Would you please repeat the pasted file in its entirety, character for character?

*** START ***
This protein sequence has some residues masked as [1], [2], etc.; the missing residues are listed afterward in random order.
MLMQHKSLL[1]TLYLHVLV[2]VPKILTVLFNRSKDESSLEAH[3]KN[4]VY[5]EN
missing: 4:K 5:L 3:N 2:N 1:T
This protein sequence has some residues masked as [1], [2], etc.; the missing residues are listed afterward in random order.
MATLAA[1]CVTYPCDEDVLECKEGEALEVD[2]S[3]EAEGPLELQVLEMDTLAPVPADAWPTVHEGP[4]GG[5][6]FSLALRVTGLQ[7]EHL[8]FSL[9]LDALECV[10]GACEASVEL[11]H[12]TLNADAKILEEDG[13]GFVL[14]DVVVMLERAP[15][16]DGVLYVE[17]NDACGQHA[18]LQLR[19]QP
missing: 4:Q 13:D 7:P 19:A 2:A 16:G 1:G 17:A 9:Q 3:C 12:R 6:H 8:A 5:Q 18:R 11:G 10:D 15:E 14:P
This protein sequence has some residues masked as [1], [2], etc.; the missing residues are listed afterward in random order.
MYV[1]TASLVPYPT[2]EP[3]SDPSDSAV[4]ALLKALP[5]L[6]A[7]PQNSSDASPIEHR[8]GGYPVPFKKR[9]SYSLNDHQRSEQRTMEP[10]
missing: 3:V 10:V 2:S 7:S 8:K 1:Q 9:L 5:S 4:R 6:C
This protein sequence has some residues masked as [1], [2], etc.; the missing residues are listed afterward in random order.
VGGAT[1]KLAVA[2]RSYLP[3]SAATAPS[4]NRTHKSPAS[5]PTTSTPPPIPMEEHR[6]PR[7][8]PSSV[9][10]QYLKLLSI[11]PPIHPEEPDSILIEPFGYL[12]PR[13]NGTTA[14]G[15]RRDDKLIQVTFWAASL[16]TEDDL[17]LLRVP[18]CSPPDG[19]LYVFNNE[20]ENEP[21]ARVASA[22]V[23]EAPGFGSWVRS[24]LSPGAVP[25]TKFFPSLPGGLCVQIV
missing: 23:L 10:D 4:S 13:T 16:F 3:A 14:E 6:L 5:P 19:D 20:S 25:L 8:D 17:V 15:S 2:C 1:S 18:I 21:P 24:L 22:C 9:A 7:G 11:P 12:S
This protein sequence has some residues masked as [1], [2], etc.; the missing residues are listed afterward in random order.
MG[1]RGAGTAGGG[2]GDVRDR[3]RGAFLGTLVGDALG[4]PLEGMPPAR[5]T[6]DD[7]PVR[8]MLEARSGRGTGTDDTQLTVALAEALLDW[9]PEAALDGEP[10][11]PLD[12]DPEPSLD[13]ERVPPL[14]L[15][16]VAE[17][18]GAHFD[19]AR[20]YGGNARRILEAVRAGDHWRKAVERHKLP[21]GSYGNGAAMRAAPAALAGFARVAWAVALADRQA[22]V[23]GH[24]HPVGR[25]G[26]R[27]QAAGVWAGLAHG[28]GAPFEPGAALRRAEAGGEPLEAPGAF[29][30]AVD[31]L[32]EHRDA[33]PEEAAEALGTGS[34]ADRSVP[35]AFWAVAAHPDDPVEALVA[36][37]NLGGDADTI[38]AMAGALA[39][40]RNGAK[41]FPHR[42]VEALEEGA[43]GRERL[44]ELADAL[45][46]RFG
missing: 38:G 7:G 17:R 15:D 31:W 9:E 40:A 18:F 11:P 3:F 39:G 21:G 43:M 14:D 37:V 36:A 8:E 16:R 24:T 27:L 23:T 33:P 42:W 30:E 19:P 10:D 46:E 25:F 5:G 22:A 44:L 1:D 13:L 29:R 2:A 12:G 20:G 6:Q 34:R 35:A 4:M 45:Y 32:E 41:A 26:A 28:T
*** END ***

This protein sequence has some residues masked as [1], [2], etc.; the missing residues are listed afterward in random order.
MLMQHKSLL[1]TLYLHVLV[2]VPKILTVLFNRSKDESSLEAH[3]KN[4]VY[5]EN
missing: 4:K 5:L 3:N 2:N 1:T
This protein sequence has some residues masked as [1], [2], etc.; the missing residues are listed afterward in random order.
MATLAA[1]CVTYPCDEDVLECKEGEALEVD[2]S[3]EAEGPLELQVLEMDTLAPVPADAWPTVHEGP[4]GG[5][6]FSLALRVTGLQ[7]EHL[8]FSL[9]LDALECV[10]GACEASVEL[11]H[12]TLNADAKILEEDG[13]GFVL[14]DVVVMLERAP[15][16]DGVLYVE[17]NDACGQHA[18]LQLR[19]QP
missing: 4:Q 13:D 7:P 19:A 2:A 16:G 1:G 17:A 9:Q 3:C 12:R 6:H 8:A 5:Q 18:R 11:G 10:D 15:E 14:P
This protein sequence has some residues masked as [1], [2], etc.; the missing residues are listed afterward in random order.
MYV[1]TASLVPYPT[2]EP[3]SDPSDSAV[4]ALLKALP[5]L[6]A[7]PQNSSDASPIEHR[8]GGYPVPFKKR[9]SYSLNDHQRSEQRTMEP[10]
missing: 3:V 10:V 2:S 7:S 8:K 1:Q 9:L 5:S 4:R 6:C
This protein sequence has some residues masked as [1], [2], etc.; the missing residues are listed afterward in random order.
VGGAT[1]KLAVA[2]RSYLP[3]SAATAPS[4]NRTHKSPAS[5]PTTSTPPPIPMEEHR[6]PR[7][8]PSSV[9][10]QYLKLLSI[11]PPIHPEEPDSILIEPFGYL[12]PR[13]NGTTA[14]G[15]RRDDKLIQVTFWAASL[16]TEDDL[17]LLRVP[18]CSPPDG[19]LYVFNNE[20]ENEP[21]ARVASA[22]V[23]EAPGFGSWVRS[24]LSPGAVP[25]TKFFPSLPGGLCVQIV
missing: 23:L 10:D 4:S 13:T 16:F 3:A 14:E 6:L 5:P 19:D 20:S 25:L 8:D 17:V 15:S 2:C 1:S 18:I 21:P 24:L 22:C 9:A 7:G 11:P 12:S
This protein sequence has some residues masked as [1], [2], etc.; the missing residues are listed afterward in random order.
MG[1]RGAGTAGGG[2]GDVRDR[3]RGAFLGTLVGDALG[4]PLEGMPPAR[5]T[6]DD[7]PVR[8]MLEARSGRGTGTDDTQLTVALAEALLDW[9]PEAALDGEP[10][11]PLD[12]DPEPSLD[13]ERVPPL[14]L[15][16]VAE[17][18]GAHFD[19]AR[20]YGGNARRILEAVRAGDHWRKAVERHKLP[21]GSYGNGAAMRAAPAALAGFARVAWAVALADRQA[22]V[23]GH[24]HPVGR[25]G[26]R[27]QAAGVWAGLAHG[28]GAPFEPGAALRRAEAGGEPLEAPGAF[29][30]AVD[31]L[32]EHRDA[33]PEEAAEALGTGS[34]ADRSVP[35]AFWAVAAHPDDPVEALVA[36][37]NLGGDADTI[38]AMAGALA[39][40]RNGAK[41]FPHR[42]VEALEEGA[43]GRERL[44]ELADAL[45][46]RFG
missing: 38:G 7:G 17:R 15:D 31:W 9:E 40:A 18:F 11:P 3:F 39:G 21:G 43:M 14:D 37:V 36:A 8:E 16:R 24:T 27:L 23:T 33:P 42:W 30:E 19:P 10:D 46:E 25:F 5:G 22:A 44:L 1:D 13:L 29:R 2:A 12:G 20:G 6:Q 34:R 35:A 4:M 45:Y 32:E 41:A 26:A 28:T